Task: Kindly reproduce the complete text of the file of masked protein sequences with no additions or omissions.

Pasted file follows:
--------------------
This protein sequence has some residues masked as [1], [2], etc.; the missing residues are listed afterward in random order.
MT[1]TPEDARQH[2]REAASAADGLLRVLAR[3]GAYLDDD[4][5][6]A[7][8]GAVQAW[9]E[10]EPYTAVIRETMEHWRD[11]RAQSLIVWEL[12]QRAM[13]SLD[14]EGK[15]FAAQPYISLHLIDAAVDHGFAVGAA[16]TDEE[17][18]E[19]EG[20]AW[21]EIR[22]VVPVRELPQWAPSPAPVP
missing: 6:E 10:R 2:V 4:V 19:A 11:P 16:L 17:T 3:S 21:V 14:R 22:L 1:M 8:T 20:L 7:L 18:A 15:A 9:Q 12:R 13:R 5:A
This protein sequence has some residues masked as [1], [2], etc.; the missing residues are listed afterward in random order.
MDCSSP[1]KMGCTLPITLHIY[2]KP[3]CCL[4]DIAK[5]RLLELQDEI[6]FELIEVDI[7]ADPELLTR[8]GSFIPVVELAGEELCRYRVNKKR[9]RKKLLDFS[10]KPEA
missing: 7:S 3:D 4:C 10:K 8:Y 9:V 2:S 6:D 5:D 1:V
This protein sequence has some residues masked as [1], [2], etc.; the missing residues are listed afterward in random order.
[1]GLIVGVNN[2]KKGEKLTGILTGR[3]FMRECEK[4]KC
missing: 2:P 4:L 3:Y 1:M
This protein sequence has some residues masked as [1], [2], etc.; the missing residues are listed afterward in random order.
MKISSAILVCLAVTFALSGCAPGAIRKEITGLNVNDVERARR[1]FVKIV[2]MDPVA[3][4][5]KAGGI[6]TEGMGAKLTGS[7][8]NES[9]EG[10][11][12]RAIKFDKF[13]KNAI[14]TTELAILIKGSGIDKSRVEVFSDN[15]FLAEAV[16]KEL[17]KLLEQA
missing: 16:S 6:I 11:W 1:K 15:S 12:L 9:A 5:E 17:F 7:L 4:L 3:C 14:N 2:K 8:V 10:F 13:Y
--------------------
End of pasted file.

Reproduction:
This protein sequence has some residues masked as [1], [2], etc.; the missing residues are listed afterward in random order.
MT[1]TPEDARQH[2]REAASAADGLLRVLAR[3]GAYLDDD[4][5][6]A[7][8]GAVQAW[9]E[10]EPYTAVIRETMEHWRD[11]RAQSLIVWEL[12]QRAM[13]SLD[14]EGK[15]FAAQPYISLHLIDAAVDHGFAVGAA[16]TDEE[17][18]E[19]EG[20]AW[21]EIR[22]VVPVRELPQWAPSPAPVP
missing: 6:E 10:R 2:V 4:V 19:A 11:P 16:L 17:T 3:S 21:V 14:R 22:L 1:M 8:T 20:L 7:L 18:A 15:A 9:Q 12:R 13:R 5:A
This protein sequence has some residues masked as [1], [2], etc.; the missing residues are listed afterward in random order.
MDCSSP[1]KMGCTLPITLHIY[2]KP[3]CCL[4]DIAK[5]RLLELQDEI[6]FELIEVDI[7]ADPELLTR[8]GSFIPVVELAGEELCRYRVNKKR[9]RKKLLDFS[10]KPEA
missing: 7:S 3:D 4:C 10:K 8:Y 9:V 2:S 6:D 5:D 1:V
This protein sequence has some residues masked as [1], [2], etc.; the missing residues are listed afterward in random order.
[1]GLIVGVNN[2]KKGEKLTGILTGR[3]FMRECEK[4]KC
missing: 2:P 4:L 3:Y 1:M
This protein sequence has some residues masked as [1], [2], etc.; the missing residues are listed afterward in random order.
MKISSAILVCLAVTFALSGCAPGAIRKEITGLNVNDVERARR[1]FVKIV[2]MDPVA[3][4][5]KAGGI[6]TEGMGAKLTGS[7][8]NES[9]EG[10][11][12]RAIKFDKF[13]KNAI[14]TTELAILIKGSGIDKSRVEVFSDN[15]FLAEAV[16]KEL[17]KLLEQA
missing: 16:S 6:I 11:W 1:K 15:S 12:L 9:A 5:E 17:F 7:L 4:L 3:C 14:N 2:K 8:V 10:F 13:Y